A 61-year-old former Calgary drama teacher, Ron Cole has battled crushing exhaustion since 1995, which often leaveshim unable to get out of bed. The effectswere initially so powerful they wipedout his ability to read—a humblingexperience for someone with an Englishdegree.
While on some days he now cansummon the energy for a walk, hissocial life has never recovered. Most ofhis friends from his teaching days aregone for good, and he doesn’t reallyblame them. They simply got tired ofhim not showing up to their parties,and turning down their invitations toget together.
Cole is one of tens of thousandsof Albertans with a chronic diseasewho suffer from stigmas surroundingtheir conditions. Because theirdiseases are not always visible, andoften misunderstood, people oftenmake erroneous assumptions that areendlessly frustrating and hurtful. ForCole, it’s the pervasive suspicion thathe’s exaggerating or faking.
Even health-care professionals canbe a problem. Dentists have refusedto treat Cole because he missesappointments, or because he can’tlie back in a chair without a surge ofnausea. Some physicians get upsetwhen Cole doesn't show up. He wants tokeep his appointments, he really does.
It's just he can’t always summon theenergy to move. And he really wishesmore people could understand.
“They just think you're malingering,”Cole says.
Such attitudes are a new experience toShelley MacEachern of Grande Cache,Alberta, who for 30 years has lived withtype 1 diabetes. She was recently turneddown for a job she had trained fourmonths to take on because her potentialboss was worried about her beinginsulin dependent.
But MacEachern, 36, lives a virtuallynormal life with her five daily doses ofinsulin: morning, evening and beforeeach of her three daily meals. If shesticks to that schedule, she can dovirtually anything anyone else can do.
However, she says her would-be bosswas worried she’d pass out suddenly,and other staff members would have tohelp her. She says he was also upset shemight not be able to work night shifts—something her doctor said would havebeen possible with good planning.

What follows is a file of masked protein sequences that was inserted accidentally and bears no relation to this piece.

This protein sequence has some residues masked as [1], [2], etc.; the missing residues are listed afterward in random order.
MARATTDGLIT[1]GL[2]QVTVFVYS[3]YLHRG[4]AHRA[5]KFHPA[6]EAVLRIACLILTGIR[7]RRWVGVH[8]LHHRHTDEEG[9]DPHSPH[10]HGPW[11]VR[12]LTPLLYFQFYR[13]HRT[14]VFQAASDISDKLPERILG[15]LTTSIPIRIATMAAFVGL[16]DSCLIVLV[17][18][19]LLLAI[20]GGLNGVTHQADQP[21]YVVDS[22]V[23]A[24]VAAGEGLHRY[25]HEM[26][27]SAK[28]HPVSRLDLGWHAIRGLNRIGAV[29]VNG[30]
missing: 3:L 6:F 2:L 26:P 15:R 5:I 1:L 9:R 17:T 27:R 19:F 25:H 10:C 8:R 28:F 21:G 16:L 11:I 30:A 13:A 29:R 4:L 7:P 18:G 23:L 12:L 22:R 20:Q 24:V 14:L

Such accommodation was notconsidered, she says, because thepotential employers didn't understandher condition and leapt to a judgment.They refused to learn about diabetesand rejected her out of hand.
“They could have talked to me asa person instead of generalizing, butthey didn’t,” says MacEachern, whoadds she’s never passed out in the
Reducing the stigma ofchronic illnesses
You can reduce the stigma of chronicillness by:
•;Considering the person, not merely the
symptoms and effects of their illness
•;If someone has physical disabilities, focus
on what they can do rather than what
they can’t do
•;Asking someone with a chronic condition
if they can help you gain a better
understanding of their illness
•;Making informed decisions rather than
snap judgments. In today’s age of instant
information, it’s easy to find facts and
evidence about how chronic illnesses
affect those living with them
•;Being patient. For people living with
chronic illnesses, health becomes a big
(and often time-consuming) priority,
sometimes making it harder to make and
maintain friendships and relationships
•;Sharing your knowledge. As you learn
more about a chronic illness, you can
help correct the misconceptions others
may have about it
•;Becoming a champion. When you lend
your support to groups and organizations
that represent people with chronic
illnesses, you’re contributing to efforts to
change attitudes—and to find treatments
Because Ron Cole’s chronic conditionis not always visible, and oftenmisunderstood, people often makeerroneous assumptions that areendlessly frustrating and hurtful.